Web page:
LMFT, Psychotherapist, Best Selling Author, Dynamic Speaker

Stop Being Manipulated and Abused — and Start Standing Up for Yourself

How women can overcome the pressure to please others and feel free to be their true selves

Are you too nice for your own good? Do family members manipulate you? Do coworkers take advantage of you? If this sounds familiar, read The Nice Girl Syndrome. In this breakthrough guide, renowned author and therapist Beverly Engel, who has helped thousands of women recognize and leave emotionally abusive relationships, can show you how to take control of your life and take care of yourself.

In this day and age you would think that women had learned enough about assertiveness, boundaries and codependency that they wouldn’t continue to be used and abused. There certainly are enough books on the subjects. So why is it that women continue to be victimized and taken advantage of by lovers, partners, family members, friends and coworkers? The main reason certainly lies in the fact that we still allow men to abuse women. Although there has been some progress when it comes to exposing and treating abusers, there are still far too many men who believe they have the right to abuse “their” women. We’ve come a long way since the time when men believed that their wives and daughters were their property and they had the “right” to treat them any way they saw fit. But there needs to be more pressure put on abusive men to get the treatment they need. In spite of a great deal of public education, we are still dealing with a huge problem when it comes to the abuse of women. Statistics tell us that women continue to be abused in record numbers. For example:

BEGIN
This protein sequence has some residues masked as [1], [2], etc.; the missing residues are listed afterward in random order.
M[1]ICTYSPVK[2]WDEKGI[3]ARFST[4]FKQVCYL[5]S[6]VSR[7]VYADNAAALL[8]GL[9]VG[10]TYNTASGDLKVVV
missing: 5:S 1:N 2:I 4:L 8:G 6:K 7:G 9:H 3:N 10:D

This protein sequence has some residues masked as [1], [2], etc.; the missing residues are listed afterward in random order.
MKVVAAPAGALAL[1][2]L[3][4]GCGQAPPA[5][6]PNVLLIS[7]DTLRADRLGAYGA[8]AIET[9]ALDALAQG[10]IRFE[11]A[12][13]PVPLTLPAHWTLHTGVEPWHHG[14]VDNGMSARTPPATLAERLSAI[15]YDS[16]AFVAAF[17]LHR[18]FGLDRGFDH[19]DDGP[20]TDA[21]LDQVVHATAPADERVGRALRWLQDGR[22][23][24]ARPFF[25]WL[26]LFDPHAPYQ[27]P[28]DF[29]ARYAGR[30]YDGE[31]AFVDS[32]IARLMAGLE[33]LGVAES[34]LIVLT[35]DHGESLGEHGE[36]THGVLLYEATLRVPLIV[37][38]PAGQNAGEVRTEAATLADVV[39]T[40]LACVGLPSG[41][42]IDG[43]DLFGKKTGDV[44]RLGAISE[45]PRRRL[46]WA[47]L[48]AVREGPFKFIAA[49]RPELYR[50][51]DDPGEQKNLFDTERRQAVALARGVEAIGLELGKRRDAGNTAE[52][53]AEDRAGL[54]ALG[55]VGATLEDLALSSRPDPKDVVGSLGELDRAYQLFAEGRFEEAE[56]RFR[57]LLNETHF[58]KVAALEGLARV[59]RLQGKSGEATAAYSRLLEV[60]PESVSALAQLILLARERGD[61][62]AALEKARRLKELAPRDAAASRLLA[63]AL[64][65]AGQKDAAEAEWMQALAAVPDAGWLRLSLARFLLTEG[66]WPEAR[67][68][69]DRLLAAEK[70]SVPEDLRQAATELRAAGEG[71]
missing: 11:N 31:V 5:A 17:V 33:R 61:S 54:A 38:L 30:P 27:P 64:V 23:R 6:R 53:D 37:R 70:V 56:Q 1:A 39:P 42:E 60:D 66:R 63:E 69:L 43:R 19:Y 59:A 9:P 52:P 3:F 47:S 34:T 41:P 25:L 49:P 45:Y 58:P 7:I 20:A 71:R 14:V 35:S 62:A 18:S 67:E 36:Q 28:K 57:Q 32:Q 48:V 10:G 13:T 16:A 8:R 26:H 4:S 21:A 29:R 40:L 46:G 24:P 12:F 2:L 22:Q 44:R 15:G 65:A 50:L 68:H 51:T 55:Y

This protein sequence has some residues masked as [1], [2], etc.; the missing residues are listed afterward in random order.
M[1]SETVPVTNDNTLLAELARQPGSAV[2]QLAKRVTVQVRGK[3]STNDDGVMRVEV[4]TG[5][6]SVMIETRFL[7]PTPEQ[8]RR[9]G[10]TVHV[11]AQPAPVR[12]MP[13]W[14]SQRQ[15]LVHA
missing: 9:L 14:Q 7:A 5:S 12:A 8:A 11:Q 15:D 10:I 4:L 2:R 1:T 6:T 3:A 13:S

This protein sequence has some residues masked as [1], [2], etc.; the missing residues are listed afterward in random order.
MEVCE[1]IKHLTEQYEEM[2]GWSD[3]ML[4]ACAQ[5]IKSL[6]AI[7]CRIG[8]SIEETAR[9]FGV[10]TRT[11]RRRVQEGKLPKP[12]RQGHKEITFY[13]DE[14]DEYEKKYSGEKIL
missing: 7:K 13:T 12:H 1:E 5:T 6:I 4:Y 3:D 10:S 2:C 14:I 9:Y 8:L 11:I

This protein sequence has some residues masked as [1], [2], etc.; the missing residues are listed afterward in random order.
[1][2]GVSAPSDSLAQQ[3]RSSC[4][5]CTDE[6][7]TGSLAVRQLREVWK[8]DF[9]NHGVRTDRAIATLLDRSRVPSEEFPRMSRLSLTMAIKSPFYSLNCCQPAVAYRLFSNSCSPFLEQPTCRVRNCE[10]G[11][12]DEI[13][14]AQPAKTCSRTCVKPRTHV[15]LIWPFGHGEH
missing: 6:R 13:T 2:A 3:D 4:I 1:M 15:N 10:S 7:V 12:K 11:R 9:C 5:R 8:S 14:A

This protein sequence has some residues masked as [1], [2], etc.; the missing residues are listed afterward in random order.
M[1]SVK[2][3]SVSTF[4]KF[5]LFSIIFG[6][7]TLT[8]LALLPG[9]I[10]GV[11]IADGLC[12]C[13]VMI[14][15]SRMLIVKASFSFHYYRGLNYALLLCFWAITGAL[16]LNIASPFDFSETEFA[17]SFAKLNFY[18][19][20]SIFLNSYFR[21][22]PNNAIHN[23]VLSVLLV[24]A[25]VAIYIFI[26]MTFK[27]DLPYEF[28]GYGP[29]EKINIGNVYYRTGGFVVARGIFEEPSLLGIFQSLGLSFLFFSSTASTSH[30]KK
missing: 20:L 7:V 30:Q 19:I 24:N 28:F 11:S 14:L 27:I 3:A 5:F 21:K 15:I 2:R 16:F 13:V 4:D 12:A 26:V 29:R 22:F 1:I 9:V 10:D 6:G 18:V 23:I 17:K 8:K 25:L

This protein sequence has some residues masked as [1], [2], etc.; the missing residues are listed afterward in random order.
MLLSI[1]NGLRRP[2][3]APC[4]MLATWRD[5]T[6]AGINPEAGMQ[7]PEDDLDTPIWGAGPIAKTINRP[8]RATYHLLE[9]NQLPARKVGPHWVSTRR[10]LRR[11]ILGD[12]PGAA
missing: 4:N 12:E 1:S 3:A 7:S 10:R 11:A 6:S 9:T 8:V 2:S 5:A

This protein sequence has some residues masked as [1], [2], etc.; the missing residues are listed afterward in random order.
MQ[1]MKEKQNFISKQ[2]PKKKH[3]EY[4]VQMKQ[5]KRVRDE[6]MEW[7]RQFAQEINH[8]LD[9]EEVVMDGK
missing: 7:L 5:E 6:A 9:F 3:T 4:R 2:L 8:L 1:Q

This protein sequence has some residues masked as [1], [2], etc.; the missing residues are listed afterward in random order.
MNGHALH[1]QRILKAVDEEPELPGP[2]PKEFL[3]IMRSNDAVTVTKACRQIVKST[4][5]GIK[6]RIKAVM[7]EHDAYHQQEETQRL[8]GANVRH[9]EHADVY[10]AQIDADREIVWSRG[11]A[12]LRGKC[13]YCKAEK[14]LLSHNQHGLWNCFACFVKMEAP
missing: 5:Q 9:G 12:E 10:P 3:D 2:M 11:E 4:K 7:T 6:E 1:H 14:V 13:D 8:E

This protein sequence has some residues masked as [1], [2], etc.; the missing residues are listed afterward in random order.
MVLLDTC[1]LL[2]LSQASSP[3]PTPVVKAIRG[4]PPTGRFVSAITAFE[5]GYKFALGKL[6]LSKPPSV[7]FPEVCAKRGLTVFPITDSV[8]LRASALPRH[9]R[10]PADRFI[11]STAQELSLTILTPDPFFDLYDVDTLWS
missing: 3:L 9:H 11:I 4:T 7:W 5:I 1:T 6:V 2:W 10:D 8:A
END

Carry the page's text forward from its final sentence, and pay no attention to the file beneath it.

• The American Medical Association estimates that over 4 million women are victims of severe assaults by boyfriends and husbands each year.
  • Around the world, at least 1 in every 3 women have been beaten, coerced into sex or otherwise abused in her lifetime.
  • Nearly one-third of American women (31 percent) report being physically or sexually abused by a husband or boyfriend at some point in their lives.
  • Approximately 1 in 5 female High School Students report being physically and/or sexually abused by a dating partner.
  • Three in four women (76 percent) who reported they had been raped and/or physically assaulted since age 18 said that a current or former husband, cohabitating partner, or date committed the assault.
  • Nearly one-fifth of women (18 percent) reported experiencing a completed or attempted rape at some time in their lives.
  • Annually in the U.S., 503,485 women are stalked by an intimate partner.